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Welding Rods & Manganism

By Aaron Larson
March, 2005

Contents

Manganese is a naturally element often found in groundwater. When consumed in trace amounts, manganese facilitates crucial biological functions including bone formation, cartilege formation, growth, and brain function. However, prolonged inhalation of manganese fumes or dust will injure the central nervous system.

Manganese is also often added to steel to help prevent corrosion.

Manganese Poisoning

Manganese poisoning results from prolonged exposure to manganese dust or fumes. Such poisoning often occurs in industrial or workplace settings, where welding activities cause small amounts of manganese to be released into the air where they can be inhaled. Welding wire and welding rods, which are used in welding to fuse pieces of metal together, may contain very high levels of manganese. This can place welders at a high risk of exposure, particularly if they are working in enclosed spaces or without adequate ventilation.

Manganism

Prolonged exposure to manganese fumes or dust can result in manganism, a condition of the central nervous system similar in its symptoms to Parkinson's disease. Manganism may result from as little as six months to two years of workplace exposure.

The progression of manganism includes:

Once established in the most severe stage, manganism is a progressive illness even after the patient is removed from exposure. Although treatment with L-Dopa has been demonstrated to provide short-term improvement, this is believed to result from a placebo effect.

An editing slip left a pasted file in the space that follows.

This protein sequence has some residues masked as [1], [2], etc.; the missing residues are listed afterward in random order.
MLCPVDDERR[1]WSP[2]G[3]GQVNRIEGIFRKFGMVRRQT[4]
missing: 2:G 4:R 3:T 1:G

Manganese Exposure Litigation

Lawyers representing workers with manganism allege that the manufacturers of welding products which contain manganese, such as welding wire, welding rods and electrodes, have been aware since the 1930's that use of their products can result in exposure to dangerous levels of manganese. Pursuant to this theory, the manufacturers' liability arises from their failure to disclose these known dangers, and their failure to make their products safer in light of these dangers. The workers' lawyers assert that manganism was first recognized in 1837, and documents known to the manufacturers since the mid-1930's acknowledge a connection between welders' exposure to manganese and the onset of manganism.

The manufacturers deny these allegations.

About The Author
Aaron Larson is a Michigan lawyer whose practice emphasizes civil appeals and litigation consulting. Copyright © 2005, Aaron Larson, all rights reserved.
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